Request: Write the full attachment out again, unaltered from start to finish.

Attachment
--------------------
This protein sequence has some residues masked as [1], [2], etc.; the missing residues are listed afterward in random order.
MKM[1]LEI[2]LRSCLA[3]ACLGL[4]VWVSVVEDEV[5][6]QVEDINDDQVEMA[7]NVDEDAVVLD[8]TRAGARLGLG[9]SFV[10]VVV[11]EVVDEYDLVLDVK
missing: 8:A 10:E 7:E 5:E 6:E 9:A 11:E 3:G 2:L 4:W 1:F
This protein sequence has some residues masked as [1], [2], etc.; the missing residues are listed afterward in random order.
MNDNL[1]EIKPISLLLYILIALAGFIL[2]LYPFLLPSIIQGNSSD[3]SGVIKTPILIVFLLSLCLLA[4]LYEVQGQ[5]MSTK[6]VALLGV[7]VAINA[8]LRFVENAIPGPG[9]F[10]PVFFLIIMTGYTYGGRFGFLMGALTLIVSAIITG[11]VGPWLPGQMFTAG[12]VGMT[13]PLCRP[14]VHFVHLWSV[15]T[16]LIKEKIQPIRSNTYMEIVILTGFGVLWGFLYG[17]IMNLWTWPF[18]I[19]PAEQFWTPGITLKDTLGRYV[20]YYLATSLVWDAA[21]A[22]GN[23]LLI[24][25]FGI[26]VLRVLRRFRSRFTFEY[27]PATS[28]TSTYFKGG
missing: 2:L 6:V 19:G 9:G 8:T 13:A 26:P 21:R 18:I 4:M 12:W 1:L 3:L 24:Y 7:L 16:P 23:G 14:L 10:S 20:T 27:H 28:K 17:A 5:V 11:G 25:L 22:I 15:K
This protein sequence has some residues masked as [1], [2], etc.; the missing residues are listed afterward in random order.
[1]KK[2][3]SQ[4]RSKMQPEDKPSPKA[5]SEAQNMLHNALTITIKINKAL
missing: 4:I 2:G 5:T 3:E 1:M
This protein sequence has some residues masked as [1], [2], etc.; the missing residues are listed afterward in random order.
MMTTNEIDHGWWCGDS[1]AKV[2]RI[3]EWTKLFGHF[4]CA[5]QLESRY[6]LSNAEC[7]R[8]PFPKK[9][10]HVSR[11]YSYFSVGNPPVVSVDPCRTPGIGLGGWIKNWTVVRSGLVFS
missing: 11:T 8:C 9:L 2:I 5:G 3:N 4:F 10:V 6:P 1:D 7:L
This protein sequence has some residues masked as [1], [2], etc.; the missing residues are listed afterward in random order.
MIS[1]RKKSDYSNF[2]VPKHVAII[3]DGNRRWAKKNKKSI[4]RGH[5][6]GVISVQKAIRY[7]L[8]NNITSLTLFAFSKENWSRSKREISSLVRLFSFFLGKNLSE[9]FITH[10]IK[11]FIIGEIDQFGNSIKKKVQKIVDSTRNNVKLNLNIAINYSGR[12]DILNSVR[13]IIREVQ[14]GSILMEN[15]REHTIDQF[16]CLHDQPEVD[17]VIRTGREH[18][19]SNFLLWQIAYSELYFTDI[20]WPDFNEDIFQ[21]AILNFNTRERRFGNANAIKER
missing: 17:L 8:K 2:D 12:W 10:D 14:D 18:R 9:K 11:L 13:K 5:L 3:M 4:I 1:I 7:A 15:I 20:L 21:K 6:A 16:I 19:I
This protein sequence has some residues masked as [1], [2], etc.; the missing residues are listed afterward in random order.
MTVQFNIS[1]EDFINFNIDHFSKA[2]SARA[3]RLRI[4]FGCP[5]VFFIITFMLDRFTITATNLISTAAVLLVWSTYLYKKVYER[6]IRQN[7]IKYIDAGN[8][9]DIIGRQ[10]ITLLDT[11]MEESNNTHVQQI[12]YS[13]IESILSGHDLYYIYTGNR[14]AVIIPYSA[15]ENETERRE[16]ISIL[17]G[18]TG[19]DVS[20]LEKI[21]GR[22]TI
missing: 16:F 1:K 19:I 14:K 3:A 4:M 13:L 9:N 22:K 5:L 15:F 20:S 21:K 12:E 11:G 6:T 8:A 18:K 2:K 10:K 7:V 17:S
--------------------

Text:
This protein sequence has some residues masked as [1], [2], etc.; the missing residues are listed afterward in random order.
MKM[1]LEI[2]LRSCLA[3]ACLGL[4]VWVSVVEDEV[5][6]QVEDINDDQVEMA[7]NVDEDAVVLD[8]TRAGARLGLG[9]SFV[10]VVV[11]EVVDEYDLVLDVK
missing: 8:A 10:E 7:E 5:E 6:E 9:A 11:E 3:G 2:L 4:W 1:F
This protein sequence has some residues masked as [1], [2], etc.; the missing residues are listed afterward in random order.
MNDNL[1]EIKPISLLLYILIALAGFIL[2]LYPFLLPSIIQGNSSD[3]SGVIKTPILIVFLLSLCLLA[4]LYEVQGQ[5]MSTK[6]VALLGV[7]VAINA[8]LRFVENAIPGPG[9]F[10]PVFFLIIMTGYTYGGRFGFLMGALTLIVSAIITG[11]VGPWLPGQMFTAG[12]VGMT[13]PLCRP[14]VHFVHLWSV[15]T[16]LIKEKIQPIRSNTYMEIVILTGFGVLWGFLYG[17]IMNLWTWPF[18]I[19]PAEQFWTPGITLKDTLGRYV[20]YYLATSLVWDAA[21]A[22]GN[23]LLI[24][25]FGI[26]VLRVLRRFRSRFTFEY[27]PATS[28]TSTYFKGG
missing: 2:L 6:V 19:G 9:G 8:T 13:A 26:P 21:R 18:I 4:M 12:W 1:L 3:L 24:Y 7:L 16:P 23:G 14:L 10:S 20:T 27:H 28:K 17:A 5:V 11:G 25:L 22:I 15:K
This protein sequence has some residues masked as [1], [2], etc.; the missing residues are listed afterward in random order.
[1]KK[2][3]SQ[4]RSKMQPEDKPSPKA[5]SEAQNMLHNALTITIKINKAL
missing: 4:I 2:G 5:T 3:E 1:M
This protein sequence has some residues masked as [1], [2], etc.; the missing residues are listed afterward in random order.
MMTTNEIDHGWWCGDS[1]AKV[2]RI[3]EWTKLFGHF[4]CA[5]QLESRY[6]LSNAEC[7]R[8]PFPKK[9][10]HVSR[11]YSYFSVGNPPVVSVDPCRTPGIGLGGWIKNWTVVRSGLVFS
missing: 11:T 8:C 9:L 2:I 5:G 3:N 4:F 10:V 6:P 1:D 7:L
This protein sequence has some residues masked as [1], [2], etc.; the missing residues are listed afterward in random order.
MIS[1]RKKSDYSNF[2]VPKHVAII[3]DGNRRWAKKNKKSI[4]RGH[5][6]GVISVQKAIRY[7]L[8]NNITSLTLFAFSKENWSRSKREISSLVRLFSFFLGKNLSE[9]FITH[10]IK[11]FIIGEIDQFGNSIKKKVQKIVDSTRNNVKLNLNIAINYSGR[12]DILNSVR[13]IIREVQ[14]GSILMEN[15]REHTIDQF[16]CLHDQPEVD[17]VIRTGREH[18][19]SNFLLWQIAYSELYFTDI[20]WPDFNEDIFQ[21]AILNFNTRERRFGNANAIKER
missing: 17:L 8:K 2:D 12:W 10:D 14:D 18:R 9:K 11:L 13:K 5:L 3:M 4:I 1:I 7:A 15:I 20:L 21:K 6:A 16:I 19:I
This protein sequence has some residues masked as [1], [2], etc.; the missing residues are listed afterward in random order.
MTVQFNIS[1]EDFINFNIDHFSKA[2]SARA[3]RLRI[4]FGCP[5]VFFIITFMLDRFTITATNLISTAAVLLVWSTYLYKKVYER[6]IRQN[7]IKYIDAGN[8][9]DIIGRQ[10]ITLLDT[11]MEESNNTHVQQI[12]YS[13]IESILSGHDLYYIYTGNR[14]AVIIPYSA[15]ENETERRE[16]ISIL[17]G[18]TG[19]DVS[20]LEKI[21]GR[22]TI
missing: 16:F 1:K 19:I 14:K 3:A 4:M 13:L 9:N 22:K 5:L 15:F 20:S 21:K 12:E 11:G 6:T 8:A 18:K 2:K 10:K 7:V 17:S